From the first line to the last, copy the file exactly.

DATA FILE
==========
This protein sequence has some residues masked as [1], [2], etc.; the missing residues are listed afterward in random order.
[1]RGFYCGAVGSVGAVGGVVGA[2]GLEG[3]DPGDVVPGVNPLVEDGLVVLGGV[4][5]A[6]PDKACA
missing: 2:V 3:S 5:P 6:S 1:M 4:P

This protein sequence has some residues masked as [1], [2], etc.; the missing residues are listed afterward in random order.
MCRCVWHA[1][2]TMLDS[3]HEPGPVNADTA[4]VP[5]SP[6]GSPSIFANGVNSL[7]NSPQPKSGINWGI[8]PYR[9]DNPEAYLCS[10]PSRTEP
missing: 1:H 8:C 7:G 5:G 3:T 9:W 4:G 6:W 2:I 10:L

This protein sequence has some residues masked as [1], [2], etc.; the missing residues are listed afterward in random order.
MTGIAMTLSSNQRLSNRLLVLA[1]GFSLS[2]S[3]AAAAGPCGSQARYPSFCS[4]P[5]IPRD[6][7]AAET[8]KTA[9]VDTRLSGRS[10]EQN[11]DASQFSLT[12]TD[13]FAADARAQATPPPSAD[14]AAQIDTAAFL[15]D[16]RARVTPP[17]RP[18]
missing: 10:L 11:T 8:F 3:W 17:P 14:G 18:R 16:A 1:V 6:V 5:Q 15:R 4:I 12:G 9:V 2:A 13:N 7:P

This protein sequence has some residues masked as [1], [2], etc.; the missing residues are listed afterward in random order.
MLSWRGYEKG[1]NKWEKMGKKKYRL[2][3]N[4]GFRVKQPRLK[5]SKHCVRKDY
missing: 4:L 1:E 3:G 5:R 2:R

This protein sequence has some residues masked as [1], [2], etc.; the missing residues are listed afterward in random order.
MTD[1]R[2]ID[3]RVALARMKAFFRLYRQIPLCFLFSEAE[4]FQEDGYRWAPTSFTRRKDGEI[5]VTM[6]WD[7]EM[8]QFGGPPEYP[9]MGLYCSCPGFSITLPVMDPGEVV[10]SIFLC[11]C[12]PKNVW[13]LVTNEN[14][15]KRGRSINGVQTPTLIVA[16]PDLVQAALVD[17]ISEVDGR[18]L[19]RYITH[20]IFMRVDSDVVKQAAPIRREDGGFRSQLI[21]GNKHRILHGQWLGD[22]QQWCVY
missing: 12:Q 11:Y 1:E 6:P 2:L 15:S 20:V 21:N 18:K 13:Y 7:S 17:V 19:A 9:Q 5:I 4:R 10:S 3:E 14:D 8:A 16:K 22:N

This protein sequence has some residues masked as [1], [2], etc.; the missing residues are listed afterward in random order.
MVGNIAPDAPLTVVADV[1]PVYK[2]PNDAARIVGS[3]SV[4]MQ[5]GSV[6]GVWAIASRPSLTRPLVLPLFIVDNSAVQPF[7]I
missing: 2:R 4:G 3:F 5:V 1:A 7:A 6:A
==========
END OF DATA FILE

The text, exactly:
This protein sequence has some residues masked as [1], [2], etc.; the missing residues are listed afterward in random order.
[1]RGFYCGAVGSVGAVGGVVGA[2]GLEG[3]DPGDVVPGVNPLVEDGLVVLGGV[4][5]A[6]PDKACA
missing: 2:V 3:S 5:P 6:S 1:M 4:P

This protein sequence has some residues masked as [1], [2], etc.; the missing residues are listed afterward in random order.
MCRCVWHA[1][2]TMLDS[3]HEPGPVNADTA[4]VP[5]SP[6]GSPSIFANGVNSL[7]NSPQPKSGINWGI[8]PYR[9]DNPEAYLCS[10]PSRTEP
missing: 1:H 8:C 7:G 5:G 3:T 9:W 4:G 6:W 2:I 10:L

This protein sequence has some residues masked as [1], [2], etc.; the missing residues are listed afterward in random order.
MTGIAMTLSSNQRLSNRLLVLA[1]GFSLS[2]S[3]AAAAGPCGSQARYPSFCS[4]P[5]IPRD[6][7]AAET[8]KTA[9]VDTRLSGRS[10]EQN[11]DASQFSLT[12]TD[13]FAADARAQATPPPSAD[14]AAQIDTAAFL[15]D[16]RARVTPP[17]RP[18]
missing: 10:L 11:T 8:F 3:W 17:P 14:G 18:R 16:A 1:V 6:V 5:Q 15:R 4:I 12:G 9:V 2:A 13:N 7:P

This protein sequence has some residues masked as [1], [2], etc.; the missing residues are listed afterward in random order.
MLSWRGYEKG[1]NKWEKMGKKKYRL[2][3]N[4]GFRVKQPRLK[5]SKHCVRKDY
missing: 4:L 1:E 3:G 5:R 2:R

This protein sequence has some residues masked as [1], [2], etc.; the missing residues are listed afterward in random order.
MTD[1]R[2]ID[3]RVALARMKAFFRLYRQIPLCFLFSEAE[4]FQEDGYRWAPTSFTRRKDGEI[5]VTM[6]WD[7]EM[8]QFGGPPEYP[9]MGLYCSCPGFSITLPVMDPGEVV[10]SIFLC[11]C[12]PKNVW[13]LVTNEN[14][15]KRGRSINGVQTPTLIVA[16]PDLVQAALVD[17]ISEVDGR[18]L[19]RYITH[20]IFMRVDSDVVKQAAPIRREDGGFRSQLI[21]GNKHRILHGQWLGD[22]QQWCVY
missing: 12:Q 11:Y 1:E 6:P 2:L 15:S 20:V 21:N 18:K 13:Y 7:S 17:V 19:A 9:Q 5:I 4:R 10:S 3:E 14:D 8:A 16:K 22:N

This protein sequence has some residues masked as [1], [2], etc.; the missing residues are listed afterward in random order.
MVGNIAPDAPLTVVADV[1]PVYK[2]PNDAARIVGS[3]SV[4]MQ[5]GSV[6]GVWAIASRPSLTRPLVLPLFIVDNSAVQPF[7]I
missing: 2:R 4:G 3:F 5:V 1:A 7:A 6:A